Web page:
56 Route 4.
CAIRO. 3. South-Eastern
collapse has been averted by the use of iron clamps. The minaret
is one of the most graceful in Cairo. The pulpit is richly embellished
with wood-carving. The mosaics on the pavement and the walls are
also worthy of notice. The roof-window of the sahn has disappeared.
From the W. angle of the Gami'a Ibn Tulun we descend to the
Shdri'a el-Khedirl (PL C, D, 7), follow this street to the right (E.),
take the side-street on the left 150 paces farther on, which brings
us after 150 paces more to the beautiful mosque of Ezbek el- Yusefl,
built in 1496 (900 of the Hegira) in the same style as the Gami'a
Kait Bey, and recently restored. — The W. continuation of the
Shari'a el-Khecleri expands into the Shdri'a el-Mardsln (PL C, 7),
which leads almost straight to the small square and mosque of
The Gami'a es-Seyideh Zenab (PL C, 6, 7) was begun at the
close of the 18th century, completed in 1803, and enlarged and re¬
stored in 1884. The interior, richly embellished with ancient col¬
umns, contains the tomb (recently restored) of Zenab, daughter of
Imam 'Ali, and granddaughter of the Prophet; the bronze railing
enclosing the cenotaph bears the date 1210 (of the Hegira). In
front of this mausoleum are the cenotaphs of three Mohammedan
saints, beneath a stone canopy.
A series of tortuous streets, called successively Shdri'a el-L6bu-
dlyeh, Derb el-Gamdmlz ('sycamore street'), and Shdri'a el-Hab-
banlyeh, leads hence towards the N. to the (l1^ M.) Shari'a Mo¬
hammed. 'Ali (comp. p. 58). After fully half-a-mile we come to a
small open space by the canal, shaded by some fine lebbek-trees.
The gate on the right leads to the —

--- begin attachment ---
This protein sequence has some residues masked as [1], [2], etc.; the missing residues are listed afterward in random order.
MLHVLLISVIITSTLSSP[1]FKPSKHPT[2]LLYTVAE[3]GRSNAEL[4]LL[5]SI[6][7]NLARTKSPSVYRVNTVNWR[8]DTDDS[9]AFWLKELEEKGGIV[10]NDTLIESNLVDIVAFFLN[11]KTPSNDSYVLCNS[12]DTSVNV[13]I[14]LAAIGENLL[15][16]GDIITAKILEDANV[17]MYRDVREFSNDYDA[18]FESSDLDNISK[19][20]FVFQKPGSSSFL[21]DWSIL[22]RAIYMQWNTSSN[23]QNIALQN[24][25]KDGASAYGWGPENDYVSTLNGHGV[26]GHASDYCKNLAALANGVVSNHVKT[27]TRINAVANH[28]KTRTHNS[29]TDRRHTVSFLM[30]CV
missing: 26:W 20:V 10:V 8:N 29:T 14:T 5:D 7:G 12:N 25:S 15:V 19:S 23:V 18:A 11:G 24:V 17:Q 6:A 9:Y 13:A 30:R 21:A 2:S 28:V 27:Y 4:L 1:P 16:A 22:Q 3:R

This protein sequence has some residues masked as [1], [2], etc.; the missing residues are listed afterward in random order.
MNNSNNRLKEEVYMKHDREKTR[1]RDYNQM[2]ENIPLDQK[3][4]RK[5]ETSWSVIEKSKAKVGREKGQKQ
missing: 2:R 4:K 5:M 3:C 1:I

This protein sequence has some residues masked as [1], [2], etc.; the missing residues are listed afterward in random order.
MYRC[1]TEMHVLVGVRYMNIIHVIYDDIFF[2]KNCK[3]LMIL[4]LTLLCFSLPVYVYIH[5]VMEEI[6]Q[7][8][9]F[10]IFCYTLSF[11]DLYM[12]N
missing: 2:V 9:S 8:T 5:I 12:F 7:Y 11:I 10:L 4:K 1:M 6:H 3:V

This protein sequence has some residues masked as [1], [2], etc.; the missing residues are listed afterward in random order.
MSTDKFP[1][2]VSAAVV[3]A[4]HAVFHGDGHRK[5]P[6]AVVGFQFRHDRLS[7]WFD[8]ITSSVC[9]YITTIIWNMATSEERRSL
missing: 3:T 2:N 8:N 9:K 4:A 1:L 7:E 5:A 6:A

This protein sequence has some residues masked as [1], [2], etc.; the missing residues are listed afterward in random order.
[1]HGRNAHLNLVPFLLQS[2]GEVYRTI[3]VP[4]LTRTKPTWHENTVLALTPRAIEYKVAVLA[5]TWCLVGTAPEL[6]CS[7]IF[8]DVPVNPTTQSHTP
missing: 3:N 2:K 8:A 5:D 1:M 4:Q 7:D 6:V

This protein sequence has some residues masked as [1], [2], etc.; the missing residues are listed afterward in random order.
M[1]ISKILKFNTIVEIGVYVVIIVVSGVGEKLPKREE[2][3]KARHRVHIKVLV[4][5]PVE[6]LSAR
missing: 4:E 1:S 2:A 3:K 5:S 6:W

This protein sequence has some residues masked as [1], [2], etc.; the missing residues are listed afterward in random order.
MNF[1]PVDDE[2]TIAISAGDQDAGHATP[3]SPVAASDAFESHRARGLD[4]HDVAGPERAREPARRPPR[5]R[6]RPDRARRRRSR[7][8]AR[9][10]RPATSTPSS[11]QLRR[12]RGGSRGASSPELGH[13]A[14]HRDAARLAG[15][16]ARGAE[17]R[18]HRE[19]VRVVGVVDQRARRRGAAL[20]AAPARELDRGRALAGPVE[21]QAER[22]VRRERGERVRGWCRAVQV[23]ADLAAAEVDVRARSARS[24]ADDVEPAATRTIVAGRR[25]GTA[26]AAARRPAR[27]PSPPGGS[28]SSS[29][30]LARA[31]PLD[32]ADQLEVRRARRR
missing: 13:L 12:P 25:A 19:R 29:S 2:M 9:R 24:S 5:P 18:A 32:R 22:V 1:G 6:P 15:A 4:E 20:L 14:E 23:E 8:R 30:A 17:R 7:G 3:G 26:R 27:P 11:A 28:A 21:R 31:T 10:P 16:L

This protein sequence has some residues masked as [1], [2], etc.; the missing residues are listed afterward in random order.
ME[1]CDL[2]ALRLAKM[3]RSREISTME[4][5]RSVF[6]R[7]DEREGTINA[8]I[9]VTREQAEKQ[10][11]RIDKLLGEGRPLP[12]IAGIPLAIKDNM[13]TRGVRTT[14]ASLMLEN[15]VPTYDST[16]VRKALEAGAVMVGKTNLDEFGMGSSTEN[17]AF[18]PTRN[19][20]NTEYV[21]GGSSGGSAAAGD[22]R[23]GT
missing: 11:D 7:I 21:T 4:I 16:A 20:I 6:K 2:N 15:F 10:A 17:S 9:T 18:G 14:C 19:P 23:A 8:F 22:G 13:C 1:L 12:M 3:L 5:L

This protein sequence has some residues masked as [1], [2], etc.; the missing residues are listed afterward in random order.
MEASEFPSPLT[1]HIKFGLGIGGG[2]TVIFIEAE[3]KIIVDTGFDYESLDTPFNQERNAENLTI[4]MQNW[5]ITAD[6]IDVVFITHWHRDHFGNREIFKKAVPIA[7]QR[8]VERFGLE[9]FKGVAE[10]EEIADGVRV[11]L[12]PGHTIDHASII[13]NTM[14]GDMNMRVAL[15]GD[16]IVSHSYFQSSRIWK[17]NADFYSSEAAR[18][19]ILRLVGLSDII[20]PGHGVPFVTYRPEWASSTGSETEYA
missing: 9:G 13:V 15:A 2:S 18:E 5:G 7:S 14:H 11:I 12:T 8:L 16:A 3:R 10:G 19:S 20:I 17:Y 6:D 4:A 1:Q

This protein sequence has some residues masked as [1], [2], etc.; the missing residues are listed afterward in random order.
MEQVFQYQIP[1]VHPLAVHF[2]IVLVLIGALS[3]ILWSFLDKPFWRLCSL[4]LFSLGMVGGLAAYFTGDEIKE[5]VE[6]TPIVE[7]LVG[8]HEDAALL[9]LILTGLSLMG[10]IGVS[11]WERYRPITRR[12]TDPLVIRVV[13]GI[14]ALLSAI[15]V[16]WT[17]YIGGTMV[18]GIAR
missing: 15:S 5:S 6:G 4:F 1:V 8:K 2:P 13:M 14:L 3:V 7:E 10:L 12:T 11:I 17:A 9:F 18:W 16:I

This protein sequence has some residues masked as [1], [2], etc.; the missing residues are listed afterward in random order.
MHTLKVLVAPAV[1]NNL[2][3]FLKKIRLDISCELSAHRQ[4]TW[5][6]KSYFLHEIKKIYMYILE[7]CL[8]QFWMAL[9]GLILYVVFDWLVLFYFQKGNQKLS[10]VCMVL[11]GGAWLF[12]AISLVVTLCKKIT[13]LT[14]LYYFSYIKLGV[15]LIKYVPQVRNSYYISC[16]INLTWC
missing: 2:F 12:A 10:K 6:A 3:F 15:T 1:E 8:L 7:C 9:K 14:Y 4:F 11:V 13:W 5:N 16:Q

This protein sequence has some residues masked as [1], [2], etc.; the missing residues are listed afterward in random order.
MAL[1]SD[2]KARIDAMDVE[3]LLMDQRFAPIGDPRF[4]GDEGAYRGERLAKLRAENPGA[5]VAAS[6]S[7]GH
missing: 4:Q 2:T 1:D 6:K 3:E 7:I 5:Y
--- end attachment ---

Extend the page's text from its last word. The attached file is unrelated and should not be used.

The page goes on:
*Viceregal Library (Kutubkhdneh; PL D, 5), now established
in the Palace of Derb el-Gamdmlz, adjoining the left side of the
Ministry of Education. The collection was founded in 1870 by
the Khedive Isma'il and consists of a number of books formerly
preserved in various other institutions, and of others purchased or
presented by the Khedive, and is dedicated to the use of the public.
One of the finest presentations to the collection is the valuable
library of Mustafa Pasha, which occupies a separate room. The
whole library consists of over 50,000 vols., chiefly Arabic, Persian,
and Turkish works. The reading-room is open to the public daily
(except Frid.) from 8 to 5 o'clock; during the month of Ramadan
from 10 to 3 only. The chief credit of arranging this fine collection
of books belongs to three Germans, Dr. Stern, Dr. Spitta-Bey
(d. 1883), and Dr. Toilers; and the present director, Dr. Moritz,
is also a German. — A new library-building, the groundfloor of
which will be reserved for the Arab Museum (p. 61), is now being
erected in the Place Bab el-Khalk (p. 49).
The liberality with which the treasures of Muslim literature are thus
thrown open to the European public is deserving of all praise. The offi¬
cials are instructed to afford visitors all the information in their power